After the droughts of the 1970s, the so called zaï technique (small water harvesting pits), which is a water harvesting technique, has been promoted to farmers in several Sahelian countries to allow rainfed crops to adapt to dry spells. Its temporal diffusion remains a subject of little research. This study highlights the determinants of zaï diffusion in the Sahelian and Sudano-Sahelian zones in Burkina Faso. It is based on a survey of 629 farmers divided into different categories according to the diffusion theory analyzed by using a multinomial logit model. The analysis reveals that 49.1% of sampled households have adopted the practice of zaï in the past four decades on a fraction of their farm. The adopters can be classified as such: innovators (0.5%), early adopters (2.5%), late adopters (8.3%) and laggards (37.8%). Factors determining diffusion of zaï practice are the characteristics of agro-climatic zones, membership in farmers’ organization and age of households’ heads.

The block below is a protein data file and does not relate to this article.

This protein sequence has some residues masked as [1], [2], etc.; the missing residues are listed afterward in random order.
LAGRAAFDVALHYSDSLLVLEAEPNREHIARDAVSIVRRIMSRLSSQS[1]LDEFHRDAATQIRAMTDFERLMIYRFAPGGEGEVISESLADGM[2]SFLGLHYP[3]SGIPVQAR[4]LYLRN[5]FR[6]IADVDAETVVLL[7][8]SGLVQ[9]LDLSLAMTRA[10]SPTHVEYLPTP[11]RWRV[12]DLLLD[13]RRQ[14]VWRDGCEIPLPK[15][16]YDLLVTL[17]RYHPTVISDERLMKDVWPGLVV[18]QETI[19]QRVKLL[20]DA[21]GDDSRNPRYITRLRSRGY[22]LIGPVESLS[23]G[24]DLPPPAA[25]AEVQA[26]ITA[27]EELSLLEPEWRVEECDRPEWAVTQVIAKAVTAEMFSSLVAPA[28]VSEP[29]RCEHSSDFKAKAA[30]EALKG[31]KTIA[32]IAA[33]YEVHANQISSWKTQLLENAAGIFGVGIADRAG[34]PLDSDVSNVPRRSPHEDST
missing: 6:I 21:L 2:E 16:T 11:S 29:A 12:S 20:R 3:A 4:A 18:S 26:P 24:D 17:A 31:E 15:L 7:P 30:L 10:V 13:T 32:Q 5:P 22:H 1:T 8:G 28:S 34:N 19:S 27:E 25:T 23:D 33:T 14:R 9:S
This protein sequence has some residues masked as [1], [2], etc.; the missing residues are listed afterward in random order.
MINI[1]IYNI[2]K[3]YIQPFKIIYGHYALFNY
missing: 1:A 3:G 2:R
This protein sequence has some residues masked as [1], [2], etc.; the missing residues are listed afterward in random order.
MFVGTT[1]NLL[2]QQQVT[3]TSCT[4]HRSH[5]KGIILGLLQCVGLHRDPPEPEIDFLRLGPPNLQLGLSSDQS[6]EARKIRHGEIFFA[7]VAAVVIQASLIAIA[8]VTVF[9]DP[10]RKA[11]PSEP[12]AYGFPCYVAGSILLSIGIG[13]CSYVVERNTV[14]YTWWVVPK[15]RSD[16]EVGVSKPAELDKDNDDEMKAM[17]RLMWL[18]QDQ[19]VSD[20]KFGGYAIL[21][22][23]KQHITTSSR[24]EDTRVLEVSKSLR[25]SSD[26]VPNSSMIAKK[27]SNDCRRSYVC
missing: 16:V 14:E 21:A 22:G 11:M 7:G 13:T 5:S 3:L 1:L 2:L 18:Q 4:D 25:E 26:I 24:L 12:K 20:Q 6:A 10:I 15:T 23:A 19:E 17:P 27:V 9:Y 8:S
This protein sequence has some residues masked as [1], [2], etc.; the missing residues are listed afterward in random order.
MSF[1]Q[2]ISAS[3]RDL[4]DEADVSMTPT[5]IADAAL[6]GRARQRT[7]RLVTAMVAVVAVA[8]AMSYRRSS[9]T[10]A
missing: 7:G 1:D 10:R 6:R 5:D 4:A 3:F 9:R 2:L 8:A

Keywords: agriculture, adoption, spread, rainwater, zaï.